Apple has confirmed that it will be enforcing the MacOS Catalina notarization prerequisites for any MacOS application that is distributed outside of the Mac App Store. That means any application wanting to run under normal circumstances on your MacBook Pro, MacBook Air, iMac, or Mac Pro machine must be signed and authorised by Apple.
If it’s not signed, then it’s not going to run normally. This won’t come as a surprise to those following Apple’s developer boards, but that is only a small number of the Mac user base. it could confuse many users and damage their confidence in Apple.
12 November 2019, US, New York: The new MacBook Pro, recorded at an Apple presentation in New York, … [+]
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“In June, we announced that all Mac software distributed outside the Mac App Store must be notarized by Apple in order to run by default on macOS Catalina. In September, we temporarily adjusted the notarization prerequisites to make this transition easier and to protect users on macOS Catalina who continue to use older versions of software. Starting February 3, 2020, all submitted software must meet the original notarisation prerequisites.”
Don’t light the pitchforks just yet, this is not a complete lock-down of code not approved that you see in the iPhone.
But it is a lock-down of being able to run unsigned code by default. Once this is implemented the standard double-click will only run code that has passed through Apple’s clearing process. Currently you can right-click to open unsigned applications, and while Apple has stated that “in future versions of MacOS [Catalina], unsigned code will not run by default”, there will be options to allow unsigned code to run.
After all, the MacOS platform is still the platform of choice for developing applications for all of Apple’s ecosystem, and you can’t expect developers to sign every compilation of their code throughout the development process.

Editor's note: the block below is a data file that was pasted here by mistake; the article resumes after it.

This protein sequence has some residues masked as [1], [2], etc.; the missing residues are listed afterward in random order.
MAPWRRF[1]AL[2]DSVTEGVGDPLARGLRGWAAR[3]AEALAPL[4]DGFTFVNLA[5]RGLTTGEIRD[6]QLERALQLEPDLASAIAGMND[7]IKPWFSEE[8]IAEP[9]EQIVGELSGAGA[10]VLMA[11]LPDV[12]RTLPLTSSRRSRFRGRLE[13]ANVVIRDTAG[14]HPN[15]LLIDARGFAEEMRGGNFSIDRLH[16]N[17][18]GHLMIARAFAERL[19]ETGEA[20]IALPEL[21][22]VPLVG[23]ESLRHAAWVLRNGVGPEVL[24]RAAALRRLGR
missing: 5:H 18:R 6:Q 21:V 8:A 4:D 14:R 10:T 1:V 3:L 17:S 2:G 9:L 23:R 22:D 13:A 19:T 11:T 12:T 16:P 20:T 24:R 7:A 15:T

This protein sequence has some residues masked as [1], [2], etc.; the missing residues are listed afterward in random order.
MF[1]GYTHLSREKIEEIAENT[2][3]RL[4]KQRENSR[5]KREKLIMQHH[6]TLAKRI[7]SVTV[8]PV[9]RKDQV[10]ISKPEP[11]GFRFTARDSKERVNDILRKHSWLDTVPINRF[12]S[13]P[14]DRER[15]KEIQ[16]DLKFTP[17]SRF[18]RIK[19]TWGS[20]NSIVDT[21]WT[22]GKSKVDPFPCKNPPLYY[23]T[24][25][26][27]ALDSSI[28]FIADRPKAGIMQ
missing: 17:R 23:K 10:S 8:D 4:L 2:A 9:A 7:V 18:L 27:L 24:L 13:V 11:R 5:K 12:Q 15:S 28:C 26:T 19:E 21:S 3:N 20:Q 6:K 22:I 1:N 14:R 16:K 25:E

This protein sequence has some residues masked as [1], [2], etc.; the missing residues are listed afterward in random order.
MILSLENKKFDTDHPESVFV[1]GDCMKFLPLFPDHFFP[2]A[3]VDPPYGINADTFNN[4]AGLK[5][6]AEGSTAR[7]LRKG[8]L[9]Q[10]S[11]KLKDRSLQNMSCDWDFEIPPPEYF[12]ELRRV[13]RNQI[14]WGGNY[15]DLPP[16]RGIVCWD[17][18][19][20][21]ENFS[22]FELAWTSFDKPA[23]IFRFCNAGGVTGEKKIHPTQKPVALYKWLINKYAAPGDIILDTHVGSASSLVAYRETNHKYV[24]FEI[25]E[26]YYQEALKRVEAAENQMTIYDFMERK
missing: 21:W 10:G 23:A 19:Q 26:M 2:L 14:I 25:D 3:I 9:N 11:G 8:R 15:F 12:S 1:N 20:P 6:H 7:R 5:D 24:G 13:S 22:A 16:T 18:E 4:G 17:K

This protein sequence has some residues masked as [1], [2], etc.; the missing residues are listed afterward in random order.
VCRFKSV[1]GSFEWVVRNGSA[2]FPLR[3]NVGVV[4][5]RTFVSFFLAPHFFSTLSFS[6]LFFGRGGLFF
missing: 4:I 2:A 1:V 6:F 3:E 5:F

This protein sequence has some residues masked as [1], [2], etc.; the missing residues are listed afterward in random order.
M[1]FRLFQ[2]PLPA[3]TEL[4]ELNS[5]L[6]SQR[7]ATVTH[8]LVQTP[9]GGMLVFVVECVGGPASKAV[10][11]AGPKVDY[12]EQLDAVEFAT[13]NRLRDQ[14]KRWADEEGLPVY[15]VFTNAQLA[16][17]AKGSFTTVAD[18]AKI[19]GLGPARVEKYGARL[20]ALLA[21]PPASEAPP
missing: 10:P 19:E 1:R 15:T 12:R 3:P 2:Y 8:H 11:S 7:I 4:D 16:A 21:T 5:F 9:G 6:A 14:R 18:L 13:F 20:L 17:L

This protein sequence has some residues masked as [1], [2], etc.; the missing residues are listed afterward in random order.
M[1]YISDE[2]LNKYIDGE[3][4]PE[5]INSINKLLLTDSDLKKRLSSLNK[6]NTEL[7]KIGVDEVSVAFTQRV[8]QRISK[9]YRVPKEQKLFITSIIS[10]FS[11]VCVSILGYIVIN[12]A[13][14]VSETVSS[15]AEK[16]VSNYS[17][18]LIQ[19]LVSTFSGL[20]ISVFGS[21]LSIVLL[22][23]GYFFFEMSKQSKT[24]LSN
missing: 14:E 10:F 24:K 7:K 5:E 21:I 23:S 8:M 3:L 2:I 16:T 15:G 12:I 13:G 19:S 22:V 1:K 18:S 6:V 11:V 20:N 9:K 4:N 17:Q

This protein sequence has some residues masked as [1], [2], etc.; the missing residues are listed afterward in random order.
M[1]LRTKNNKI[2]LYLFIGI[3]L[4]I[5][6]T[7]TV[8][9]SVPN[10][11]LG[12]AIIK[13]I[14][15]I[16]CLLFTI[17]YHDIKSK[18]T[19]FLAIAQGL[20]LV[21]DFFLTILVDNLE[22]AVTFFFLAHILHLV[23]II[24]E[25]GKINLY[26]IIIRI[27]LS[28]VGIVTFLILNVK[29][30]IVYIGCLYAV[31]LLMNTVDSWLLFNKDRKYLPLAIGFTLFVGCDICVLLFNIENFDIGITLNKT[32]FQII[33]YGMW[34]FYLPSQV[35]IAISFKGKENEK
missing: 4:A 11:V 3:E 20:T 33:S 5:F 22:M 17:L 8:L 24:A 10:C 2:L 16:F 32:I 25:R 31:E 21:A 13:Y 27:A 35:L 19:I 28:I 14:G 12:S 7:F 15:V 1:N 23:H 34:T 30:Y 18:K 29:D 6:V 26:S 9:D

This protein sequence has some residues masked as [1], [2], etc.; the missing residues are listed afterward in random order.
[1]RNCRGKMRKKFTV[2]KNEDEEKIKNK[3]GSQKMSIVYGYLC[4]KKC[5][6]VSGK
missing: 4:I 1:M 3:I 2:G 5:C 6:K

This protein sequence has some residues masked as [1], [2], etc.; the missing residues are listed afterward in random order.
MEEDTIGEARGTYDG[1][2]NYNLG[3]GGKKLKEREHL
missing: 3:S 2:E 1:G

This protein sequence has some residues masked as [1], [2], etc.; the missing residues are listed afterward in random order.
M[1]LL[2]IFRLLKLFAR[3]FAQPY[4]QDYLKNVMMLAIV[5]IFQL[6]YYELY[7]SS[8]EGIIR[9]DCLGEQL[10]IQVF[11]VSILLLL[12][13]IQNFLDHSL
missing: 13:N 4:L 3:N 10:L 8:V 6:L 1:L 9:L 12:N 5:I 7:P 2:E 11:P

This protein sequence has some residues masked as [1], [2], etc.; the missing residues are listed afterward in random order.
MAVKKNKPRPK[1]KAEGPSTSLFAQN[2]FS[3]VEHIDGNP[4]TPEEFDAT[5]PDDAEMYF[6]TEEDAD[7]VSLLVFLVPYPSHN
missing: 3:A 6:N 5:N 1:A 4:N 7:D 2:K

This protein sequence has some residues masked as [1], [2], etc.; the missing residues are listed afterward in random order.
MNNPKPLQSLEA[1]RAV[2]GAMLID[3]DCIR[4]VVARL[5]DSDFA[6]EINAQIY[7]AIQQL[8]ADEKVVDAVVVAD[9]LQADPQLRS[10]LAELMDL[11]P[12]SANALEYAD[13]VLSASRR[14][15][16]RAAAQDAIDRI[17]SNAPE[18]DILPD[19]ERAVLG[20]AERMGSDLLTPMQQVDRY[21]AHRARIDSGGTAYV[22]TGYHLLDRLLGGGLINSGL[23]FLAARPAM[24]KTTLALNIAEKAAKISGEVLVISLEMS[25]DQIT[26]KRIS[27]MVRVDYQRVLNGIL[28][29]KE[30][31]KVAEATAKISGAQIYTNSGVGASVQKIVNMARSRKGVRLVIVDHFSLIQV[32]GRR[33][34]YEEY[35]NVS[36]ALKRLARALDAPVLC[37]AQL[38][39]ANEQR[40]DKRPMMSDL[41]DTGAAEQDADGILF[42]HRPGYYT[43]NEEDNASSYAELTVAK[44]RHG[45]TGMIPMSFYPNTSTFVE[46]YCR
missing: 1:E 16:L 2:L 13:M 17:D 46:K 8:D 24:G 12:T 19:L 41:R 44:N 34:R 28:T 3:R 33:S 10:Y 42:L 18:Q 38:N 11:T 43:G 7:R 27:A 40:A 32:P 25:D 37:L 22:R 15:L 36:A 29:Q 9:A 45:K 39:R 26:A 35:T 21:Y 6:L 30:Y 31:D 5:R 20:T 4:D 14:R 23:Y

CUPERTINO, CA – OCTOBER 27: Apple Senior Vice President of Worldwide Marketing Phil Schiller speaks … [+]
The MacOS platform is not just for developers. It is used by creatives, students, as personal or business machines, and in countless other areas where a smartphone or a tablet will simply not suffice… no matter how much advertising Apple pushes out around the iPad Pro with its Smart Keyboard cover.
So Apple’s decision to lock-down unsigned applications is something that developers are expected to overcome, but will be difficult for the average consumer to understand if they stray away from the sanctioned apps. Whether Apple locks down this process even further (for example developers will need to apply for their own digital certificate to run unused apps) is speculative, but even a cursory glance at iOS, iPadOS and watchOS shows a company that is more than comfortable to restrict application usage to those it has deemed worthy.
Should that thinking be carried over to MacOS Catalina? Should Apple have the final say over what can or cannot be run on hardware that is has sold to a customer? Should Apple have the right to restrict a users’ choice via a future software update? And if that is the case, how confusing will that be for consumers?
These questions may feel more philosophical to some, but Apple has pushed forwards with MacOS in general and Catalina in particular and left some feeling upset over the loss of older apps as support for 32-bit apps was removed.
Having Apple watch over every app does create a solid ring of security for the user, but it is not impregnable. But having a Big Brother decide what is safe and what is not safe could be regarded as Orwellian.
MacOS remains one of the most open parts of Apple’s ecosystem and offers a flexibility that is simply not present in any other Apple hardware. I’m not confident, but I hope that this remains the case in 2020 and beyond.